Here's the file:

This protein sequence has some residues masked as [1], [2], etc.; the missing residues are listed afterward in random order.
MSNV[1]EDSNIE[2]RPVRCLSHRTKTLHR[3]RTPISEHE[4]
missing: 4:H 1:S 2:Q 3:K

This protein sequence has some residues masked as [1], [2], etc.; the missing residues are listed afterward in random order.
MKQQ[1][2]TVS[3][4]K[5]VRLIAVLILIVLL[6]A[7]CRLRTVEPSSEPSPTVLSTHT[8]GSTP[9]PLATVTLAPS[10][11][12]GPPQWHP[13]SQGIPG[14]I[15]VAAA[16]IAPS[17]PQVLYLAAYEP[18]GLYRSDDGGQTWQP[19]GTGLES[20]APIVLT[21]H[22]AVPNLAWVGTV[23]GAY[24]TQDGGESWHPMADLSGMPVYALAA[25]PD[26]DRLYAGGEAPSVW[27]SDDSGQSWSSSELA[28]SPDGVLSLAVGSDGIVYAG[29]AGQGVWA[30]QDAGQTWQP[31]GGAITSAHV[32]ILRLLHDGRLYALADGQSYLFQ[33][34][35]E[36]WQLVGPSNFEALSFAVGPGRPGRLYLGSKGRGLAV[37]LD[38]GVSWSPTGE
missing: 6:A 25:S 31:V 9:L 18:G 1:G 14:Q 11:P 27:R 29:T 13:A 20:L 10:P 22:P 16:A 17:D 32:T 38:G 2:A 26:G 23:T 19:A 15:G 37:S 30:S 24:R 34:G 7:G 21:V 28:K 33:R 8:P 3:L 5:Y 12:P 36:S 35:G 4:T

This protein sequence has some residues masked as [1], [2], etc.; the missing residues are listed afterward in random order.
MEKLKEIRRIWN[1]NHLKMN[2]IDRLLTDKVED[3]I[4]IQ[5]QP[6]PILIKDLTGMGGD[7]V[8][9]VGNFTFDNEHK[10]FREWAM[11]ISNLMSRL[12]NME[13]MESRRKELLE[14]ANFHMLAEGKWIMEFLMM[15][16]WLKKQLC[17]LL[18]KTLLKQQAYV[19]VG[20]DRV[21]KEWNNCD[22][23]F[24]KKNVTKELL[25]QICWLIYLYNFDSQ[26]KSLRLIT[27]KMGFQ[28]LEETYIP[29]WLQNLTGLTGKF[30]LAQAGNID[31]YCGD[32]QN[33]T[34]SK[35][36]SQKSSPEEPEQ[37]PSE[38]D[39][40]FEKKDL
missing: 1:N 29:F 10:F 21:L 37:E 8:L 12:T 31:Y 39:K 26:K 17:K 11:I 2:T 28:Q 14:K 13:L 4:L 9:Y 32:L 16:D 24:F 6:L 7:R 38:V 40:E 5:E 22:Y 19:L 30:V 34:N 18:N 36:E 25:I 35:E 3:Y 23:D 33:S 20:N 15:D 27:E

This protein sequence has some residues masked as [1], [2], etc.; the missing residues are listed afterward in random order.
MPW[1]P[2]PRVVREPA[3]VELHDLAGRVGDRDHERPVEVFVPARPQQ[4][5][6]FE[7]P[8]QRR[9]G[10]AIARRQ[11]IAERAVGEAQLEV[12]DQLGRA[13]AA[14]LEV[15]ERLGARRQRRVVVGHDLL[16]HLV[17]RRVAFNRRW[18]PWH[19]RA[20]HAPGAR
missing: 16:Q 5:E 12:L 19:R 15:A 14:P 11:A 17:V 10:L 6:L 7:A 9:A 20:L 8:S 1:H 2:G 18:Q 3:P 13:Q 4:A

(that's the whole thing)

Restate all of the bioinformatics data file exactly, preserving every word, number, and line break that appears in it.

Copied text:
This protein sequence has some residues masked as [1], [2], etc.; the missing residues are listed afterward in random order.
MSNV[1]EDSNIE[2]RPVRCLSHRTKTLHR[3]RTPISEHE[4]
missing: 4:H 1:S 2:Q 3:K

This protein sequence has some residues masked as [1], [2], etc.; the missing residues are listed afterward in random order.
MKQQ[1][2]TVS[3][4]K[5]VRLIAVLILIVLL[6]A[7]CRLRTVEPSSEPSPTVLSTHT[8]GSTP[9]PLATVTLAPS[10][11][12]GPPQWHP[13]SQGIPG[14]I[15]VAAA[16]IAPS[17]PQVLYLAAYEP[18]GLYRSDDGGQTWQP[19]GTGLES[20]APIVLT[21]H[22]AVPNLAWVGTV[23]GAY[24]TQDGGESWHPMADLSGMPVYALAA[25]PD[26]DRLYAGGEAPSVW[27]SDDSGQSWSSSELA[28]SPDGVLSLAVGSDGIVYAG[29]AGQGVWA[30]QDAGQTWQP[31]GGAITSAHV[32]ILRLLHDGRLYALADGQSYLFQ[33][34][35]E[36]WQLVGPSNFEALSFAVGPGRPGRLYLGSKGRGLAV[37]LD[38]GVSWSPTGE
missing: 6:A 25:S 31:V 9:L 18:G 1:G 14:Q 11:P 27:R 29:T 13:A 20:L 10:P 22:P 16:A 17:D 32:T 38:G 2:A 26:G 23:T 19:A 15:G 37:S 30:S 24:R 34:G 7:G 21:V 28:K 33:R 8:P 3:L 5:Y 12:P 36:S 35:G 4:T

This protein sequence has some residues masked as [1], [2], etc.; the missing residues are listed afterward in random order.
MEKLKEIRRIWN[1]NHLKMN[2]IDRLLTDKVED[3]I[4]IQ[5]QP[6]PILIKDLTGMGGD[7]V[8][9]VGNFTFDNEHK[10]FREWAM[11]ISNLMSRL[12]NME[13]MESRRKELLE[14]ANFHMLAEGKWIMEFLMM[15][16]WLKKQLC[17]LL[18]KTLLKQQAYV[19]VG[20]DRV[21]KEWNNCD[22][23]F[24]KKNVTKELL[25]QICWLIYLYNFDSQ[26]KSLRLIT[27]KMGFQ[28]LEETYIP[29]WLQNLTGLTGKF[30]LAQAGNID[31]YCGD[32]QN[33]T[34]SK[35][36]SQKSSPEEPEQ[37]PSE[38]D[39][40]FEKKDL
missing: 1:N 29:F 10:F 21:L 37:E 8:L 12:T 31:Y 39:K 26:K 17:K 11:I 2:T 28:Q 14:K 13:L 4:L 9:Y 32:L 16:D 24:F 6:L 7:R 38:V 40:E 5:E 22:Y 19:L 30:V 34:N 18:N 36:E 25:I 35:E 3:Y 23:D 33:S 20:N 15:D 27:E

This protein sequence has some residues masked as [1], [2], etc.; the missing residues are listed afterward in random order.
MPW[1]P[2]PRVVREPA[3]VELHDLAGRVGDRDHERPVEVFVPARPQQ[4][5][6]FE[7]P[8]QRR[9]G[10]AIARRQ[11]IAERAVGEAQLEV[12]DQLGRA[13]AA[14]LEV[15]ERLGARRQRRVVVGHDLL[16]HLV[17]RRVAFNRRW[18]PWH[19]RA[20]HAPGAR
missing: 16:Q 5:E 12:L 19:R 15:A 14:P 11:A 17:V 10:L 6:L 7:A 9:A 20:L 8:S 1:H 2:G 18:Q 3:P 13:Q 4:A